Researching Sexuality: Methodological Complexities



It is as a matter of politics that Chapter 1 commenced with a personal reason for researching sexuality. Beginning symbolically and literally with ‘I’ represents a challenge to traditional academic ‘authority’ where there is an absence of the author’s personal voice in texts. Like other social scientists (Lather, 1991; Middleton, 1995; Jones, 1992; Hertz, 1997) I seek to locate myself within this project in recognition that research findings cannot be separated from their means of production and my own implication in this process. This narrative about young people and sexuality is not seamless, objective or in any way the whole picture of what it means to be a young and a sexual person in New Zealand. It is shaped by my own situated and partial perspective evidenced in the questions I chose to ask and the ones I missed out. Letherby (2003) explains that ‘being reflexive and open about what we do and how we do it, and the relationship between this and what is known, is crucial for academic feminists as it allows others who read our work to understand the background to the claims we are making’ (p. 6). This chapter establishes how the research was designed and the consequences of this for the knowledge produced.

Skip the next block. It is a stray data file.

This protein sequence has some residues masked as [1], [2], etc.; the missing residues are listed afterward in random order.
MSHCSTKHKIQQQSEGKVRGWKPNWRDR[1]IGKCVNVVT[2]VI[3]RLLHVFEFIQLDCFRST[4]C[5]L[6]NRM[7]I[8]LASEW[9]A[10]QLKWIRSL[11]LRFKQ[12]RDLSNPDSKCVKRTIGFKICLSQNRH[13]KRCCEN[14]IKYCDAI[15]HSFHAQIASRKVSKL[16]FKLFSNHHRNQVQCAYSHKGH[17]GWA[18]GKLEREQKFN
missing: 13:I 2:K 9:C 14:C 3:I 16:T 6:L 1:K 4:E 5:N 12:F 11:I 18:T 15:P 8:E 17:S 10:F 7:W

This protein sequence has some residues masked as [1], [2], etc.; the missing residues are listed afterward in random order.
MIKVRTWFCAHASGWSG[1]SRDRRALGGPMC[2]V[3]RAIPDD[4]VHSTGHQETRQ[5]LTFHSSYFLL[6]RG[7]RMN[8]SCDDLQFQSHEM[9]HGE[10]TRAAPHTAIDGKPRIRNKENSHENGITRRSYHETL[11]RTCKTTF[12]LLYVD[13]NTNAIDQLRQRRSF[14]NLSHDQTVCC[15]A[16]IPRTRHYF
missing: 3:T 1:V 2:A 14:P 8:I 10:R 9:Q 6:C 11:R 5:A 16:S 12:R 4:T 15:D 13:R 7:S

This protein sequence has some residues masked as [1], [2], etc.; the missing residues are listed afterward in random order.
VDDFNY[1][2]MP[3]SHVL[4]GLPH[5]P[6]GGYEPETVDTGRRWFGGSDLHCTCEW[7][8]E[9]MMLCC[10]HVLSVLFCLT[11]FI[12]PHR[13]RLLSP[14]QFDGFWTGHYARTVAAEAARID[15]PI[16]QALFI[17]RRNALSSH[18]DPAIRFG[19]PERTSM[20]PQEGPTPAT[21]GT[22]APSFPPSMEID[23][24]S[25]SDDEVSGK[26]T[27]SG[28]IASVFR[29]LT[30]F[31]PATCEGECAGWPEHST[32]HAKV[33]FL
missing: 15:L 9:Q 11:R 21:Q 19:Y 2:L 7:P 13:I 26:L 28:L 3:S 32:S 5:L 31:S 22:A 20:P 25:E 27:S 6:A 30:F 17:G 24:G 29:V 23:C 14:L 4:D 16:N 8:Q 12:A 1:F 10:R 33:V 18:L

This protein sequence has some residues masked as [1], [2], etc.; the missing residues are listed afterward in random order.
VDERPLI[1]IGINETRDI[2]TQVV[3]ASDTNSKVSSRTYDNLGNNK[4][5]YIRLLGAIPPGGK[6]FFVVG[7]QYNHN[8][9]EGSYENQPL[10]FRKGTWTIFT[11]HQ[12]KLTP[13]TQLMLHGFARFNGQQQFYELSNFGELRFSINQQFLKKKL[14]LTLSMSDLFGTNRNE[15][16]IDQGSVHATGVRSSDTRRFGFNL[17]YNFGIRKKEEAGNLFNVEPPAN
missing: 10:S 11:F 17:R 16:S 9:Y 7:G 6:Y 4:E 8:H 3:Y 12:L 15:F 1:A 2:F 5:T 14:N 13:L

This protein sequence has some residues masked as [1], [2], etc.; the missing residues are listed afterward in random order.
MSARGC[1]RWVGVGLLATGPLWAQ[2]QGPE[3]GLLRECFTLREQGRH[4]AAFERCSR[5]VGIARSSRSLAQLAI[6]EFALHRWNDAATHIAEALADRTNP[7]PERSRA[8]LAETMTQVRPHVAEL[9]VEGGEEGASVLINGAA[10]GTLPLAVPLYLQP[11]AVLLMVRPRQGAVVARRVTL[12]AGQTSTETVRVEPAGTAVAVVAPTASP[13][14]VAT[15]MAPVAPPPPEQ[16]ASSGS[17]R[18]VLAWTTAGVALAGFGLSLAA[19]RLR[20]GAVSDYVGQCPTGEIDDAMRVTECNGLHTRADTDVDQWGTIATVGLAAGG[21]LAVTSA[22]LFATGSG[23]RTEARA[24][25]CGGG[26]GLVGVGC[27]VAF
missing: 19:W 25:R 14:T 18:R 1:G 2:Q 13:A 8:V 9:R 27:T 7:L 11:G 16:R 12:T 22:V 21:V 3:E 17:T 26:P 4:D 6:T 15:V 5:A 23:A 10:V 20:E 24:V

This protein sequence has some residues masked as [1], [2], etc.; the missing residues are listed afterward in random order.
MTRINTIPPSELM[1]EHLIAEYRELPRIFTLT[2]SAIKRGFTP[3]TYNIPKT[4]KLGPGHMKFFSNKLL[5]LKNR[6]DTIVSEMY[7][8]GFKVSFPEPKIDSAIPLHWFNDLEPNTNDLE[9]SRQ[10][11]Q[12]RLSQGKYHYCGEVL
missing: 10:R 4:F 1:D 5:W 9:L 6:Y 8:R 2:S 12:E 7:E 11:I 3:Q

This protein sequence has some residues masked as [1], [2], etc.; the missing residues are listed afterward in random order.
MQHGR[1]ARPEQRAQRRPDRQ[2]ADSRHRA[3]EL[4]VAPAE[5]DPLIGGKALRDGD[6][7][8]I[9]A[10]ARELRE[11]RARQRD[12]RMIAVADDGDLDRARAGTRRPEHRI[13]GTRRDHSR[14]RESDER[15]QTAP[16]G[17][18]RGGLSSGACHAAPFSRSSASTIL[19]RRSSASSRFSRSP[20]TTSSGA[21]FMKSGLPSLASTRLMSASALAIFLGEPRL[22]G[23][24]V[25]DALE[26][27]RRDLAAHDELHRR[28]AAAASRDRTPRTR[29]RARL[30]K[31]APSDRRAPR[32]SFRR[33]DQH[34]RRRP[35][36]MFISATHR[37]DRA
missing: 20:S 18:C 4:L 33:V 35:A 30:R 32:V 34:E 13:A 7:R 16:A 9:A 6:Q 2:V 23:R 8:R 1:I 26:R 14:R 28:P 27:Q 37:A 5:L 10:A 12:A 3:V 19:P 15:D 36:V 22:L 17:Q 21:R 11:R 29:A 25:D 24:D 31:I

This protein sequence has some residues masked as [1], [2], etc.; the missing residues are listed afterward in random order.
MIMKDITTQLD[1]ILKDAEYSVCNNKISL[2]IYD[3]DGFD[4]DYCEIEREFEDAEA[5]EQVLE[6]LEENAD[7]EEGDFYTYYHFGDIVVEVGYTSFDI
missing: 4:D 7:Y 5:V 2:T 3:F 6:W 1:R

Focus Group Young People Sexual Relationship Sexuality Education Research Sexuality 
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© Louisa Allen 2005

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